I went back and forth on whether this post belonged on my personal journey blog, Two Owls Calling, or on this parental journey blog, The Empty(ing) Nest Diary, and I wished there was some way to have it rest–in between. I want to visit my son and take this opportunity in my life. But I have to choose.

And so I leave this post here,

and head off to myself–there.

Kelly Salasin

(Click to head “there” for the companion piece to this one, written 10 years earlier: Lobotomy)

Losing my familiar

empty nestWhat is it about 3:30 in the morning?

Is it me or do others find themselves wide-eyed at the wrong time too?

Last night I woke in an unfamiliar place. (Inside and out.)

There I was, in someone else’s home, in some else’s bed, in someone else’s suburban neighborhood, outside of someone else’s city… only it was my son’s city now too.

We were there for parent weekend; we had been thrilled to come; THRILLED; but after we dropped my son back at the dorms that first night, everything felt wrong.

At 3:45 am, I ached for my own bed, in my own home, on my own dirt road, in my own rural community 200 miles away; but in the dark of the night I realized that it had become a stranger too.

My entire life had.

At 4:00 am, I considered re-arranging my bedroom once home so that my bed was facing south again; but even in my imagination, I knew it wouldn’t be enough.

I had lost my familiar.

There is something to mothering that steeps one in the familiar, in home, in the timelessness of connection and belonging.

As a child myself, I moved more than a dozen times so I never fully experienced this deep hold until my body became my baby’s.

Once he was beside me, I no longer relied on the company of my blankie which traveled across the country, and the sea, to be my home.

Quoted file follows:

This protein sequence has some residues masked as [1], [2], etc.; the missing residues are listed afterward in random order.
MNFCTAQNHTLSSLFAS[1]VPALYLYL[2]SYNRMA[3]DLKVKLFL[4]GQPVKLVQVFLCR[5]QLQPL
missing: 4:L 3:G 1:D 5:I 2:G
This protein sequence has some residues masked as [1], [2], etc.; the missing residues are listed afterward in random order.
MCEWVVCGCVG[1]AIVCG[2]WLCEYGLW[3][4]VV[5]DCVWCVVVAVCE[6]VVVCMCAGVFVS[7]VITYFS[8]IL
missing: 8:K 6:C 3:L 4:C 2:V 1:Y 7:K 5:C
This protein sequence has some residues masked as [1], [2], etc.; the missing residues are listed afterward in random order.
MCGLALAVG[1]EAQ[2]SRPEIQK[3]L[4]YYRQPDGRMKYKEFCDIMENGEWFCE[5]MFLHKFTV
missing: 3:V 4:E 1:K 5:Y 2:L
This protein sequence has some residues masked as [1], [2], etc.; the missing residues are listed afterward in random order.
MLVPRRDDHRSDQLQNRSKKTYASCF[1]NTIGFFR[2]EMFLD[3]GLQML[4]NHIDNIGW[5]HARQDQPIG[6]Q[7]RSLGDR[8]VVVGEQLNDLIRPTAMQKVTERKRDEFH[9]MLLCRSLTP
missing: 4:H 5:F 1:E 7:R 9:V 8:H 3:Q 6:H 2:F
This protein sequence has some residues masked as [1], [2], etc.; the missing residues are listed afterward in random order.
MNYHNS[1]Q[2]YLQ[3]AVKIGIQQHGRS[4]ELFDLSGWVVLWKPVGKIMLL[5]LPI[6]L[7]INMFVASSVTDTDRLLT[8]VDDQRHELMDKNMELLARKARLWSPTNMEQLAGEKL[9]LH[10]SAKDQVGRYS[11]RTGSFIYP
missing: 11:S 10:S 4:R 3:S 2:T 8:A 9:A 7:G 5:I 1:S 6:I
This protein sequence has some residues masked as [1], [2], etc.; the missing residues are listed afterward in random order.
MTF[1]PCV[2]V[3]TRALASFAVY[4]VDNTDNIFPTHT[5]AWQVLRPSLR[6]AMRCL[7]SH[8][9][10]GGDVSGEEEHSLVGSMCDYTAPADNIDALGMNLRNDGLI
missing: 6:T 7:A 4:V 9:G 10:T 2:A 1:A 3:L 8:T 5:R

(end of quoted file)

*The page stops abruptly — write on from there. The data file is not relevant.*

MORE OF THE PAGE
At 4:20 am, I considered the stretch of life ahead of me–without my son–and decided that it might be time to bring my blankie back to bed.

(ps. it’s actually 2 blankies and a stuffed puppy)

(And here’s a tune for all those seeking “home”

The missing limb

1187287_10151818827533746_1766580072_nI’m not a sailor or a swimmer, but I love being beside the water.

While my husband and our second son gallivant around town, I retreat to a quiet table on a floating dock.

I order a glass of Chardonnay and coconut shrimp and set to scribbling notes to myself on a piece of scrap paper procured at the desk of the marina.

The sun is high above my umbrella, the day is crystal clear, and the mountain ranges across the great expanse of Lake Champlain are a sea of waves unto themselves.

This is perfect therapy for saying goodbye to a son; better than all those last minute searches at Wal-mart and Home Depot and Bed, Bath & Beyond with the throngs of other parents of college freshmen.

I decide that before we leave Burlington–and our first born, we will take the Lake Champlain Chocolate Factory tour.

A thin, blue dragonfly lands on my table and reminds me of my calling. I fold the piece of paper once, and then again, so that there are 4 boxes into which I can, somewhat privately, collect my emerging thoughts.

I’m interested in how the body has its own response to goodbye…

When I have filled an entire side of the sheet, I unfold it and flip it to the opposite side, folding it up once more. I ask the waitress for a glass of water. I scoop out some of the ice and drop it into my wine. I am feeling almost buoyant.

And then I hear: “I think we should move here, Dad.”

I look up to see a boy about the age of my second son, 13, standing beside his father who has stepped up to the bar. I recognize the longing in the boy’s voice. I’ve heard in my husband’s voice today as he raves about the Champlain Valley, as if to say the same: “Let’s move here.”

I can’t hear the father’s response, but I sense it in the reflection of his wife’s face as she approaches them. She is beautiful, but sad, hollowed even. She smiles wistfully at her husband and brushes her hand against his cheek while he leans over to kiss his tall son on the forehead. From behind, a small girl with long brown curls wraps her arms around her father’s waist and rests her head against his back.

I wipe tears from my folded paper as this family limps away.